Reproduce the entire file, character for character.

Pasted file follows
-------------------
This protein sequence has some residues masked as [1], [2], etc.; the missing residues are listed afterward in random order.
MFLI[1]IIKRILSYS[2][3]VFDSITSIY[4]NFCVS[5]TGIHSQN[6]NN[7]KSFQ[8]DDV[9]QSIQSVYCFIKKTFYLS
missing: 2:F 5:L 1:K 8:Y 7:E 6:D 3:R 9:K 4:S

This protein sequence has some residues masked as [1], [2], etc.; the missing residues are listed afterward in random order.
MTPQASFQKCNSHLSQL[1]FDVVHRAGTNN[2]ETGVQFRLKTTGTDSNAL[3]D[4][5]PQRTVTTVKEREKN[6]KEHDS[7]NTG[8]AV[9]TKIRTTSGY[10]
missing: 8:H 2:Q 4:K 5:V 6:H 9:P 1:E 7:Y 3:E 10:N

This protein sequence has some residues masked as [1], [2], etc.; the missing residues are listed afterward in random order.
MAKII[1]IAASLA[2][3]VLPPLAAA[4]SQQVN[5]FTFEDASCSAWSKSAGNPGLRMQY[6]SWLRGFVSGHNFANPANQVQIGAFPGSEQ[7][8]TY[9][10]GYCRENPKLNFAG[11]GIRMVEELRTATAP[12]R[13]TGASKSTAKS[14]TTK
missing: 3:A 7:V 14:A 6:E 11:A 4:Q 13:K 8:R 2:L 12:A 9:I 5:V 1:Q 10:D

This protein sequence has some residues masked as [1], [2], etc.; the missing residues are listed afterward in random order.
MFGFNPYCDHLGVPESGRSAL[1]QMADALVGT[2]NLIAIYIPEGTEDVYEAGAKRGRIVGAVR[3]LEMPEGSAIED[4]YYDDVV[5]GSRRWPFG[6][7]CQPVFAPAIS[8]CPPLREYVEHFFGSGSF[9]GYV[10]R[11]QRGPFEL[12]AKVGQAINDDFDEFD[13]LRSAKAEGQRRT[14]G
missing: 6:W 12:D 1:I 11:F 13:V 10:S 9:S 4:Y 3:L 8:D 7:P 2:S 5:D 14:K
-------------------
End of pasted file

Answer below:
This protein sequence has some residues masked as [1], [2], etc.; the missing residues are listed afterward in random order.
MFLI[1]IIKRILSYS[2][3]VFDSITSIY[4]NFCVS[5]TGIHSQN[6]NN[7]KSFQ[8]DDV[9]QSIQSVYCFIKKTFYLS
missing: 2:F 5:L 1:K 8:Y 7:E 6:D 3:R 9:K 4:S

This protein sequence has some residues masked as [1], [2], etc.; the missing residues are listed afterward in random order.
MTPQASFQKCNSHLSQL[1]FDVVHRAGTNN[2]ETGVQFRLKTTGTDSNAL[3]D[4][5]PQRTVTTVKEREKN[6]KEHDS[7]NTG[8]AV[9]TKIRTTSGY[10]
missing: 8:H 2:Q 4:K 5:V 6:H 9:P 1:E 7:Y 3:E 10:N

This protein sequence has some residues masked as [1], [2], etc.; the missing residues are listed afterward in random order.
MAKII[1]IAASLA[2][3]VLPPLAAA[4]SQQVN[5]FTFEDASCSAWSKSAGNPGLRMQY[6]SWLRGFVSGHNFANPANQVQIGAFPGSEQ[7][8]TY[9][10]GYCRENPKLNFAG[11]GIRMVEELRTATAP[12]R[13]TGASKSTAKS[14]TTK
missing: 3:A 7:V 14:A 6:E 11:A 4:Q 13:K 8:R 2:L 12:A 9:I 5:V 1:Q 10:D

This protein sequence has some residues masked as [1], [2], etc.; the missing residues are listed afterward in random order.
MFGFNPYCDHLGVPESGRSAL[1]QMADALVGT[2]NLIAIYIPEGTEDVYEAGAKRGRIVGAVR[3]LEMPEGSAIED[4]YYDDVV[5]GSRRWPFG[6][7]CQPVFAPAIS[8]CPPLREYVEHFFGSGSF[9]GYV[10]R[11]QRGPFEL[12]AKVGQAINDDFDEFD[13]LRSAKAEGQRRT[14]G
missing: 6:W 12:D 1:I 11:F 13:V 10:S 9:S 4:Y 3:L 8:D 7:P 2:S 5:D 14:K